Although I have been doing a lot of ed-tech work lately, I have not been able to blog about it much. I am currently proof reading some excellent materials that Language specialists Wendy Adeniji , Liz Black and Juliette Park have developed to support teachers wanting to move away from purely topic-based language teaching.
Wendy Adeniji is an experienced Language Consultant, Juliet Park is a Lead Practitioner for the SSAT and Director of Languages at Yewlands School, Sheffield and Liz Black is an AST, consultant for North Yorkshire LA and Head of Languages at Stokesley School.
It would indeed appear that although the New Secondary Curriculum has freed the UK languages teachers from the old topic-based "Areas of Experience", the general feeling is that topic-based teaching, with its prime focus on word level learning, is sticking around.
Well, has GCSE changed that much? As it is still felt that extensive vocabulary is a pre-requisite to a good GCSE grade, this approach feeds into KS3 and can be justified-students will not learn all the vocabulary they need in 2 years or less in the case of fast-tracked groups.
There are undoubtedly training issues here. There is a lot of willingness but also a lot of anxiety in front of what really is a mammoth task. We are free from content? OK, so what do we teach now? If you have been trained to teach in a certain way, moving away from topic-based learning and teaching may feel like diluting the quality of learning and its outcome.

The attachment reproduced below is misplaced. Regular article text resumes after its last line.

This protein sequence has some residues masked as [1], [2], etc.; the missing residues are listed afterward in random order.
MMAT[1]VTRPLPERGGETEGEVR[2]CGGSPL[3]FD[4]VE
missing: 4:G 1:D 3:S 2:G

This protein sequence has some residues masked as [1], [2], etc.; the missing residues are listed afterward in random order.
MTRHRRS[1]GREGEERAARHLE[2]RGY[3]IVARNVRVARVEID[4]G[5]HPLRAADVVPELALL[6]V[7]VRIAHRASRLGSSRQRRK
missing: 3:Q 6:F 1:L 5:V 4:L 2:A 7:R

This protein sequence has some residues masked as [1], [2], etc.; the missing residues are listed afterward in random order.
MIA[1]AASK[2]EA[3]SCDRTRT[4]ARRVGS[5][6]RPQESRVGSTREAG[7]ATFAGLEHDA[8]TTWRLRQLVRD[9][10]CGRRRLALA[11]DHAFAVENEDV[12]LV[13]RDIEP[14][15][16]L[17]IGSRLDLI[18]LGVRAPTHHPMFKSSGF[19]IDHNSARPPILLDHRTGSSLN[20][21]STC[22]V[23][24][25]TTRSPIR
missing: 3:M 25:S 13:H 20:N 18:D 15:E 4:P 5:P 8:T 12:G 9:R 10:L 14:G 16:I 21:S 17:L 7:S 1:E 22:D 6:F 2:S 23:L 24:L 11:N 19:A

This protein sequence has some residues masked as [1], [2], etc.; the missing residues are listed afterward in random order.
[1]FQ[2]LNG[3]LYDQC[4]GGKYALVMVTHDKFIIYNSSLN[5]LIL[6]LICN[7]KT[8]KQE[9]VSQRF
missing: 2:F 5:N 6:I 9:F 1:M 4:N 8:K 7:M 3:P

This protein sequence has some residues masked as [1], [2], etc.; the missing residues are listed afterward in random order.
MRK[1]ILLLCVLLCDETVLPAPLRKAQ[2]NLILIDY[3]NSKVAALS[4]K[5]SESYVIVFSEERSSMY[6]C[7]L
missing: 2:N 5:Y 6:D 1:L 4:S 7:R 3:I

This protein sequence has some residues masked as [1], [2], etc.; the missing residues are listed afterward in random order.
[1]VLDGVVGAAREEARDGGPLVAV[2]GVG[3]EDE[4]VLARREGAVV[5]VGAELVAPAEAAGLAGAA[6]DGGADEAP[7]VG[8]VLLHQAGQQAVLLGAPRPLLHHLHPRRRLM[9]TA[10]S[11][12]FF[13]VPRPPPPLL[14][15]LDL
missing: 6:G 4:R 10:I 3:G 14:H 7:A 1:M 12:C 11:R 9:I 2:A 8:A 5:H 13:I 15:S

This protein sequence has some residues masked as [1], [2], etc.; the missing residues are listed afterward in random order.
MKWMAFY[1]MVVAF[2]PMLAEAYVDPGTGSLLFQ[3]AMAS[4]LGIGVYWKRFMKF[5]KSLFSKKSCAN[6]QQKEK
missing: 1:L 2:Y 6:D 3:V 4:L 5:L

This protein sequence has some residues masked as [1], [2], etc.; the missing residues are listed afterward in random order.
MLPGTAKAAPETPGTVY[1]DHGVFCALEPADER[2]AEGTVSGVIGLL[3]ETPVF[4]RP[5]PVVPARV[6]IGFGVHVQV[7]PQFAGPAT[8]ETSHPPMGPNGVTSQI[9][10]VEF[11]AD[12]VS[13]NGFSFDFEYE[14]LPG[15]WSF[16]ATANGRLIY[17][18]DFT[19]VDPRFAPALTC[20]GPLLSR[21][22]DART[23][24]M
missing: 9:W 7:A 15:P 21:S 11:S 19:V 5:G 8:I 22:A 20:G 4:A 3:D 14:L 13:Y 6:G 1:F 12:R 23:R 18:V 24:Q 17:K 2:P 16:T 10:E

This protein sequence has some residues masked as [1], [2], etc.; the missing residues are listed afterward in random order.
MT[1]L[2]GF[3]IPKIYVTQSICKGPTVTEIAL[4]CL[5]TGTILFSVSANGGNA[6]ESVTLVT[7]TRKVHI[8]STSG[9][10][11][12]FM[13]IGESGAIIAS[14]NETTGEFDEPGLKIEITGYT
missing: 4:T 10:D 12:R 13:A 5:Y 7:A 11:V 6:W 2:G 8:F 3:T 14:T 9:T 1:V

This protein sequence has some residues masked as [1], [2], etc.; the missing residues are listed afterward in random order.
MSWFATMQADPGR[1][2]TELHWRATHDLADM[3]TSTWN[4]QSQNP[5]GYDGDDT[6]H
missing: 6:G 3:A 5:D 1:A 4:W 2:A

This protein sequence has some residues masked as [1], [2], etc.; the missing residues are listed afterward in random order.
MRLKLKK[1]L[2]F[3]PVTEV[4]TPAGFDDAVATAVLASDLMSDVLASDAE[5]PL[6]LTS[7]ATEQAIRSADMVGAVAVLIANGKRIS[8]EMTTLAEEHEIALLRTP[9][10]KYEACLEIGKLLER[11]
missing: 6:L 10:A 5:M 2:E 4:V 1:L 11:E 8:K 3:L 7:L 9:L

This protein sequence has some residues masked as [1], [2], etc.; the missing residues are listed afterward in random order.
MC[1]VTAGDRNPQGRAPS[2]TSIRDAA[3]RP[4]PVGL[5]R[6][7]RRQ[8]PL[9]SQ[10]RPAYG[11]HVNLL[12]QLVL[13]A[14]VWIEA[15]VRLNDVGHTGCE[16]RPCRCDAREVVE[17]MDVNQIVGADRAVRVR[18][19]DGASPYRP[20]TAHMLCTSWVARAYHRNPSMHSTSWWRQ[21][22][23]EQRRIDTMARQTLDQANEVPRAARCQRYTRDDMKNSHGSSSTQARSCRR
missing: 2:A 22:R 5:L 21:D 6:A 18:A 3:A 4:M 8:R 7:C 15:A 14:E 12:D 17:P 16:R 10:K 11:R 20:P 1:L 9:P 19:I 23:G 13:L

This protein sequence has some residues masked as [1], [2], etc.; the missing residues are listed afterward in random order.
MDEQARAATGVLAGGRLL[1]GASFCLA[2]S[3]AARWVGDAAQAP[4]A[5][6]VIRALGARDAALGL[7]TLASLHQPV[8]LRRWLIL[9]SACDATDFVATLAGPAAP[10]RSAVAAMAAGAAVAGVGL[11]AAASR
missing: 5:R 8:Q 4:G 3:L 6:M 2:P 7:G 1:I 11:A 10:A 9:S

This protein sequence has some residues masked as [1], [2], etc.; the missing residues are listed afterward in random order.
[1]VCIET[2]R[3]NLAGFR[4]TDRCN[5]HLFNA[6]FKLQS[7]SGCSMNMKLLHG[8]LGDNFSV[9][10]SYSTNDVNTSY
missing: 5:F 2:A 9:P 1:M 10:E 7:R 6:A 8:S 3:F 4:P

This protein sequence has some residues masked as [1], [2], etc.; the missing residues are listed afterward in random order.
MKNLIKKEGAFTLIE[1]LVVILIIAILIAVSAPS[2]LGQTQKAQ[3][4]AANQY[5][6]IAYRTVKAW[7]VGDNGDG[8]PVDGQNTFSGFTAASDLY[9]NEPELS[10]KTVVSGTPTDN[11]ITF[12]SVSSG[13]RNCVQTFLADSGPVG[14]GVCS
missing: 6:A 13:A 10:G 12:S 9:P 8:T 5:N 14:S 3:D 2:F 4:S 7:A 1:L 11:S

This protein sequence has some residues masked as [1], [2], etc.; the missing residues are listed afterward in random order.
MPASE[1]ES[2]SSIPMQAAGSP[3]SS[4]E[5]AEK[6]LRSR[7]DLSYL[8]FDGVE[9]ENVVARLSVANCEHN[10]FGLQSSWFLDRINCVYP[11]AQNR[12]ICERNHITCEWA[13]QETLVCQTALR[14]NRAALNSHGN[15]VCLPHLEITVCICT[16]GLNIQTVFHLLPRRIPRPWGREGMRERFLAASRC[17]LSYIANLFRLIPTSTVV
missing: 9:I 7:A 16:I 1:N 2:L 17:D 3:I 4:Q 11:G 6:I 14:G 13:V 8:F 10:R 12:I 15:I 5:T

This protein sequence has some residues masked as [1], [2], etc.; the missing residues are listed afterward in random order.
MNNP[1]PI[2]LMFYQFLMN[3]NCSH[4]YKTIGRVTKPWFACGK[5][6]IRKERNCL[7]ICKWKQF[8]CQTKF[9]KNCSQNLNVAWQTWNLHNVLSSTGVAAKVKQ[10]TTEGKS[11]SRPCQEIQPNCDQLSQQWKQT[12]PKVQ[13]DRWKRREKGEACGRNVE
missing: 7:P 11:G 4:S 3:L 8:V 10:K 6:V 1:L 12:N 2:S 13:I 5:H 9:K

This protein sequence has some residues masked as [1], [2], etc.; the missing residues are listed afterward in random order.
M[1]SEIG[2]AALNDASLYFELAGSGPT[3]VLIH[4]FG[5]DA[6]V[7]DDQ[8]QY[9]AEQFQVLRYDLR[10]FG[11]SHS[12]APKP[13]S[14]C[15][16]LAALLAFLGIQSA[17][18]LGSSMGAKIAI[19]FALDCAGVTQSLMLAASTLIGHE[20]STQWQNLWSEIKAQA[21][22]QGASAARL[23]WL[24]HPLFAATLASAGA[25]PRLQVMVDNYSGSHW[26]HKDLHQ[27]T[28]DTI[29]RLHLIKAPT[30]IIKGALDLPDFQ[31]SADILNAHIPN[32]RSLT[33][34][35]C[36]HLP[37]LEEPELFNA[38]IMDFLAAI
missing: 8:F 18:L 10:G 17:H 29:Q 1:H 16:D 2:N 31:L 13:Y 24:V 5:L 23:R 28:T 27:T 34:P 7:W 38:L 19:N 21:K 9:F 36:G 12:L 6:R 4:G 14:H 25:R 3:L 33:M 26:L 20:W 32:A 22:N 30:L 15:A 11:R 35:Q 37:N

So what's new?
I love the idea of "Teaching the usual in an unusual way" to quote a phrase used by Wendy Adeniji in her training sessions but really teaching skills explicitly is much more than just teaching the usual. And that is exatly what is encouraged through the new materials by using interesting cultural contexts.
When I was studying English in France, the focus was always on written accuracy, grammar and reading comprehension. The materials used were always aiming to represent the culture of a variety of English-speaking countries, rather than provide us with opportunities to use day-to-day language.
In England-granted, a fair few years later-the focus was on vocabulary and topics that were deemed of interest to teenagers-with not many opportunities to find out about the culture of French-speaking countries through these topics.
I see the New secondary Curriculum as a great opportunity to redress the balance and give students opportunties to open up to the world rather than use foreign words to talk about their own world.
Time and vision! The vast majority of Language Faculties are now small and do not have the time and manpower to design brand new materials to teach the whole of KS3. Many have started but this is a lengthy process that will take more time to get established. Collaborative curriculum planning and the development of more innovative commercially-produced resources is the only way to build on what is already in place...